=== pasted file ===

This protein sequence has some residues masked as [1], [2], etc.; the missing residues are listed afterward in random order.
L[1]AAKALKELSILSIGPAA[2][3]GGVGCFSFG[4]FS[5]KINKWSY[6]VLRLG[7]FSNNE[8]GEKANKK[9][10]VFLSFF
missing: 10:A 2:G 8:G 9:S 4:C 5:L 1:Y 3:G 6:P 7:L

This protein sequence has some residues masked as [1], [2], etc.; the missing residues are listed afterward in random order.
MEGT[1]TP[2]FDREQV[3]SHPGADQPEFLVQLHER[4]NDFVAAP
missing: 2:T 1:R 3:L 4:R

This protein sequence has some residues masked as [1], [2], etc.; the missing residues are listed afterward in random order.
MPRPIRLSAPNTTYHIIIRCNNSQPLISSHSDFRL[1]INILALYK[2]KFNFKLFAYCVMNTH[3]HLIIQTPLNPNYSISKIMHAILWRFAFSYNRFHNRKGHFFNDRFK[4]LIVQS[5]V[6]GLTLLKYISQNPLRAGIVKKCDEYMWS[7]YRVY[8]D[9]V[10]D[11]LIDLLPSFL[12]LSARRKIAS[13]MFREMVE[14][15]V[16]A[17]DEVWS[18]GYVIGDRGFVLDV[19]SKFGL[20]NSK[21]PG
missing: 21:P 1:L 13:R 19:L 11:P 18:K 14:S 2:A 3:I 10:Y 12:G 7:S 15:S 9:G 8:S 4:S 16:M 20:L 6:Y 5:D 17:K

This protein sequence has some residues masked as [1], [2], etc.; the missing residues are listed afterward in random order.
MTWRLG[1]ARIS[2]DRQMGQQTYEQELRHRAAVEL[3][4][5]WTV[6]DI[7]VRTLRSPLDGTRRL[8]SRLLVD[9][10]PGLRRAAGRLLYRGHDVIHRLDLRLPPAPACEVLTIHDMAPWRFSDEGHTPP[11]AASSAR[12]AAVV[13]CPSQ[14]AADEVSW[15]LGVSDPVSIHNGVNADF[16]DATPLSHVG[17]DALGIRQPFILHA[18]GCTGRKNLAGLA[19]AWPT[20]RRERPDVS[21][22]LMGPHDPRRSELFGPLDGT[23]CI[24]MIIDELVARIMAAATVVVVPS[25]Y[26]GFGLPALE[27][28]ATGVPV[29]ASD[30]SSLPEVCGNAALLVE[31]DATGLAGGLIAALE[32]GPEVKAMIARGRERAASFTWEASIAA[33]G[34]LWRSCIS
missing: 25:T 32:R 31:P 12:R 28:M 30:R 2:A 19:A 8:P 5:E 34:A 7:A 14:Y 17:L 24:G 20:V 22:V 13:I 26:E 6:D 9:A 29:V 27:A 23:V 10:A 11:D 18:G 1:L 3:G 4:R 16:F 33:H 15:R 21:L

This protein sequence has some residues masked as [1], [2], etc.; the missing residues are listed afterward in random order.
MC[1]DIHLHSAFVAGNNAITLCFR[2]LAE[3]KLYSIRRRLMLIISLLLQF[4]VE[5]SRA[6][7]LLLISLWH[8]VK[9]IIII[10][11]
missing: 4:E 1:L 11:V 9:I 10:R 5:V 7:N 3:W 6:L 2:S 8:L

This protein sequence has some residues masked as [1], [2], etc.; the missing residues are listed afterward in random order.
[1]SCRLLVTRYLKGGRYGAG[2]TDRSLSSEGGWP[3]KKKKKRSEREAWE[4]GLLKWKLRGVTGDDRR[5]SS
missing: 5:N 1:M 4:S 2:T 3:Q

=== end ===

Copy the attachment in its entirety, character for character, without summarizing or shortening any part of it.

This protein sequence has some residues masked as [1], [2], etc.; the missing residues are listed afterward in random order.
L[1]AAKALKELSILSIGPAA[2][3]GGVGCFSFG[4]FS[5]KINKWSY[6]VLRLG[7]FSNNE[8]GEKANKK[9][10]VFLSFF
missing: 10:A 2:G 8:G 9:S 4:C 5:L 1:Y 3:G 6:P 7:L

This protein sequence has some residues masked as [1], [2], etc.; the missing residues are listed afterward in random order.
MEGT[1]TP[2]FDREQV[3]SHPGADQPEFLVQLHER[4]NDFVAAP
missing: 2:T 1:R 3:L 4:R

This protein sequence has some residues masked as [1], [2], etc.; the missing residues are listed afterward in random order.
MPRPIRLSAPNTTYHIIIRCNNSQPLISSHSDFRL[1]INILALYK[2]KFNFKLFAYCVMNTH[3]HLIIQTPLNPNYSISKIMHAILWRFAFSYNRFHNRKGHFFNDRFK[4]LIVQS[5]V[6]GLTLLKYISQNPLRAGIVKKCDEYMWS[7]YRVY[8]D[9]V[10]D[11]LIDLLPSFL[12]LSARRKIAS[13]MFREMVE[14][15]V[16]A[17]DEVWS[18]GYVIGDRGFVLDV[19]SKFGL[20]NSK[21]PG
missing: 21:P 1:L 13:R 19:L 11:P 18:K 14:S 2:A 3:I 10:Y 12:G 7:S 15:S 9:G 8:S 4:S 16:M 20:L 6:Y 5:D 17:K

This protein sequence has some residues masked as [1], [2], etc.; the missing residues are listed afterward in random order.
MTWRLG[1]ARIS[2]DRQMGQQTYEQELRHRAAVEL[3][4][5]WTV[6]DI[7]VRTLRSPLDGTRRL[8]SRLLVD[9][10]PGLRRAAGRLLYRGHDVIHRLDLRLPPAPACEVLTIHDMAPWRFSDEGHTPP[11]AASSAR[12]AAVV[13]CPSQ[14]AADEVSW[15]LGVSDPVSIHNGVNADF[16]DATPLSHVG[17]DALGIRQPFILHA[18]GCTGRKNLAGLA[19]AWPT[20]RRERPDVS[21][22]LMGPHDPRRSELFGPLDGT[23]CI[24]MIIDELVARIMAAATVVVVPS[25]Y[26]GFGLPALE[27][28]ATGVPV[29]ASD[30]SSLPEVCGNAALLVE[31]DATGLAGGLIAALE[32]GPEVKAMIARGRERAASFTWEASIAA[33]G[34]LWRSCIS
missing: 25:T 32:R 31:P 12:R 28:M 30:R 2:A 19:A 8:P 5:E 34:A 7:A 14:Y 17:L 24:G 20:V 22:V 13:I 26:E 6:D 9:A 29:V 27:A 23:V 10:A 11:D 18:G 1:L 3:G 4:R 16:F 33:H 15:R 21:L

This protein sequence has some residues masked as [1], [2], etc.; the missing residues are listed afterward in random order.
MC[1]DIHLHSAFVAGNNAITLCFR[2]LAE[3]KLYSIRRRLMLIISLLLQF[4]VE[5]SRA[6][7]LLLISLWH[8]VK[9]IIII[10][11]
missing: 4:E 1:L 11:V 9:I 10:R 5:V 7:N 3:W 6:L 2:S 8:L

This protein sequence has some residues masked as [1], [2], etc.; the missing residues are listed afterward in random order.
[1]SCRLLVTRYLKGGRYGAG[2]TDRSLSSEGGWP[3]KKKKKRSEREAWE[4]GLLKWKLRGVTGDDRR[5]SS
missing: 5:N 1:M 4:S 2:T 3:Q